SEO

SEO and Web Accessibility Come Hand in Hand

Note : If you like this post also read on Web Accessibility and SEO Tools

Web accessibility can be defined as:

an approach to web design that aims to ensure the widest access to the content and features of a website. The term is often used to refer to accessibility for people with disabilities, particularly blindness. (source)

However accessibility is also about making Web content more available to all users:

whatever user agent they are using (e.g., desktop browser, voice browser, mobile phone, automobile-based personal computer, etc.) or constraints they may be operating under (e.g., noisy surroundings, under- or over-illuminated rooms, in a hands-free environment, etc.).

While we (surprisingly) seldom see accessibility issues discussed in SEO community, search engine optimizers should definitely both explore and implement accessibility standards:

  • By enhancing the site accessibility for (disabled) people, you are also making the page easier accessed be search crawlers;
  • By implementing available tools to evaluate website accessibility, you will also find weak points of a site (from SEO perspective);
  • By implementing accessibility standards, you put an end to questionable SEO issues.

Steps to enhance accessibility (source: W3 accessibility guidelines):

  • Mind your images:
    • Include descriptive alternative text and title for content-sensitive images (i.e. those that are integral part of the page content): alt text is what blind people will hear in place of the image. [SEO: alt text is viewed as part of search crawlable content].
    • Don’t use alt text for decorative images (i.e. those that are meant to merely decorate the page). Assign an alt text to null value (alt="") so that the image could be completely ignored by screenreaders [SEO: if images are purely for decorative purposes, alt text should probably be skipped] .
  • Make sure your website provides written transcripts for all audio and video content – so that deaf people could understand what it says [SEO: written text is the best way to get search crawlers understand webpage content].
  • Mind your hyperlinks:
    • Make sure link anchor text makes sense out of context: blind Internet users often browse web sites by tabbing from one link to the next; thus if your site is full of "click here" and "this site" links, they won’t understand anything [SEO: this should put an end to an ever-lasting discussion if keywords should be included in external link anchor text: just make link text descriptive and useful].
    • Add "title=" attribute to links especially for non-descriptive anchor text [SEO: if you can’t do without meaningless link text, link title tag is your best bet to explain both search engines and people what the linked page is about].
  • Mark up documents with the proper structural elements :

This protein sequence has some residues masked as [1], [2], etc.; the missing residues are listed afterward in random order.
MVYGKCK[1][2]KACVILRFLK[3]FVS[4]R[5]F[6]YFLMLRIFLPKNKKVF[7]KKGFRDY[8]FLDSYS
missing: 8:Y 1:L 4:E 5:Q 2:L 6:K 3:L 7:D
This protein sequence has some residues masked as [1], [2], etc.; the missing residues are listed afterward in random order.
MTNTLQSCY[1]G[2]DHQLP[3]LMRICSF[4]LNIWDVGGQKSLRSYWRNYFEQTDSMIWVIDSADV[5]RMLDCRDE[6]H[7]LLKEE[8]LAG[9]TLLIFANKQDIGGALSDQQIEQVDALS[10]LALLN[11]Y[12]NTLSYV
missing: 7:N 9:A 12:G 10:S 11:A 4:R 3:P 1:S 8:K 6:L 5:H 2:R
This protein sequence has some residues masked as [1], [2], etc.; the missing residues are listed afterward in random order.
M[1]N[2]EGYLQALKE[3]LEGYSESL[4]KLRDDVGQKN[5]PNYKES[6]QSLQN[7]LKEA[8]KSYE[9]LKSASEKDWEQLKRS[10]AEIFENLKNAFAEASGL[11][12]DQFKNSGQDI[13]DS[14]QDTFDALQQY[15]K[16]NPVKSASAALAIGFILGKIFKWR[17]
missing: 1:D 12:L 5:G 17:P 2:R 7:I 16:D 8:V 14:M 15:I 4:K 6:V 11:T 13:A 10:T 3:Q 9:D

• use markup rather than images to convey information [SEO: again, nothing is easier accessed by search robots than pure text];
    • use heading elements to convey document structure [SEO: H1-H6 headings are used by search crawlers to understand page HTML semantic structure and its main topic].
  • Make sure the page content is clear with JavaScript and CSS disabled [SEO: any browser-enhanced functionality can cause problems for a search bot to access it].
  • Language:
    • indicate language used either through mark-up (with the "lang" attribute in HTML and the "xml:lang" attribute in XML) or HTTP headers [SEO: this will also help you avoid any language related issues: see the discussion];
    • provide explanations of abbreviations and acronyms [SEO: this will improve your chances to appear within define: search results and enrich your content].
 SEO and Web Accessibility Come Hand in Hand
Ann Smarty is the blogger and community manager at Internet Marketing Ninjas. Ann's expertise in blogging and tools serve as a base for her writing, tutorials and her guest blogging project, MyBlogGuest.com.
 SEO and Web Accessibility Come Hand in Hand

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5 thoughts on “SEO and Web Accessibility Come Hand in Hand

  1. I completely agree here. Accessibility and Usability are not mentioned enough in the SEO community. I went on a little rant about it a few months ago in my Blogging Manifesto.

    In many ways a search crawl bot is like a user that needs enhanced accessibility. Besides it’s all just good web standards to do SEO type things such as semantic markup, title for anchor tags, optimizing pictures for load time and viewer use, and many other just good standard things.

    A search bot only downloads so much of a site before it moves on guys and if your images are 100K+ that’s valuable crawl time your loosing. Optimize those suckers for the web!

  2. This is a very timely post for me. Just yesterday I used SEO and accessibility in the same sentence and received a very strange look. I had to explain how the two go hand-in-hand. Wish I this post to send them to yesterday.

  3. Nice post Ann!

    I think the problem comes into play because assess issues are a huge pain in the ass to implement. The main things are easy, but in order to fully comply with things, they get very strict and detailed. It’s not worth it to most developers as it stands right now, so it’s just not out there in the main stream because of that.

    Very good post.

  4. The “lang” attribute its not mandatory but i think its very useful especially when you mix different languages at one page.
    For example this multilingual dictionary, there are terms and definitions in 2 languages and i have defined languages for both.
    lang=”de” xml:lang=”de” and lang=”et” xml:lang=”et”.

    And the default language of the page (defined in “html” tag) is still “en”.